If your business ever needs an infusion of cash but you don’t want to hassle with traditional lending or aren’t able to qualify, a merchant cash advance might be the answer. A merchant cash advance gives merchants that accept credit cards sales an advance on those sales with the understanding that it will be paid back based on an agreed upon percentage of processed card sales. Let’s take a closer look at how a merchant cash advance works, the pros and cons, and how you can obtain one.
How does a merchant cash advance work?
A merchant enters into an agreement with a merchant cash advance provider, generally their payment processor, that outlines the amount to be advanced and how it will be paid back. The details of the advance work like this:
- The merchant receives what is called a factor rate that is applied to the amount borrowed. This represents the cost of the advance and is generally provided as a factor, in today’s market ranging from 1.15-1.4.
- The merchant is also given a holdback percentage, with is the percent of processed credit card sales that will be deducted from their daily batches in order to pay back the advance. Holdback rates vary but at this time are generally 10-20%.
Here’s an example of how it works:
- A merchant has a factor rate of 1.25 and a holdback percentage of 12%.
- If the merchant borrows $10,000, they will need to pay back $12,500 ($10,000 x 1.25).
- The payback will be based on daily credit card sales. So if one day’s sales are $1,000, the payback that day would be $ 120 (12% of $1,000). If another day’s sales are $500, the payback that day would be $60.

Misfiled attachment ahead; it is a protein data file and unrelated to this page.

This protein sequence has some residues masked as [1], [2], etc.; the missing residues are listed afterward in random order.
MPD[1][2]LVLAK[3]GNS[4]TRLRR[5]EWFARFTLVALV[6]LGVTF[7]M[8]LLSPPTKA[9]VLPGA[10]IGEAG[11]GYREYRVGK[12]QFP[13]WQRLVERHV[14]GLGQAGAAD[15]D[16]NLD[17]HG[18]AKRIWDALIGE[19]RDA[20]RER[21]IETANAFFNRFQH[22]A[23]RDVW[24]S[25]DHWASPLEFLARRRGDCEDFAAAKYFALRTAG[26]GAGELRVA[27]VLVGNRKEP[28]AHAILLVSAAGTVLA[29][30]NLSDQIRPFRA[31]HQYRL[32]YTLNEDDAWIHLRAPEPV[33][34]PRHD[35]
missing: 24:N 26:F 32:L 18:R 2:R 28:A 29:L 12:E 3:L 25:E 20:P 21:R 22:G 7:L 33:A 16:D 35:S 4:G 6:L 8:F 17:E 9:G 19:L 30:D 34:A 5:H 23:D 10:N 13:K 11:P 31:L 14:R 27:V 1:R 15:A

- The payback continues until the entire advance is paid back, unlike a fixed term in a traditional loan.
- Another difference from a traditional loan is that the amount to be paid back is based on a percent of sales, not a fixed monthly payment. So, if a merchant has a bad month of sales, they aren’t burdened with a loan payment they can’t afford. And if they have a few good months of sales, they can pay back their advance quicker.
What are the pros and cons of a merchant cash advance?
- Easy qualification
- Quick approval and funding, often in just a few days
- A personal guaranty isn’t required
- No need to secure the advance with business or personal assets
- Flexible in terms of how the funds can be used
- Payback based on a percentage of sales, not a fixed monthly amount
- Available for businesses with a poor credit rating
- Payment history generally isn’t reported to the credit bureau, so it won’t help build business credit
- The rates are higher than a typical business loan
How do you apply for a merchant cash advance?
Most quality payment processors are able to provide details and help small businesses access a merchant cash advance. If you already work with a particular processor, it’s fairly easy to get started since they already know your credit card sales history and have your business information. The application process is usually quick and approval and funding is generally provided within just a few days.
A merchant cash advance is a great way for a small business to alleviate short term financing needs. It offers a number of advantages over traditional financing, including ease, flexibility and availability, regardless of credit. Merchant cash advances are more expensive than a traditional loan, though, so be sure your payment processor explains all the terms, conditions, and costs involved.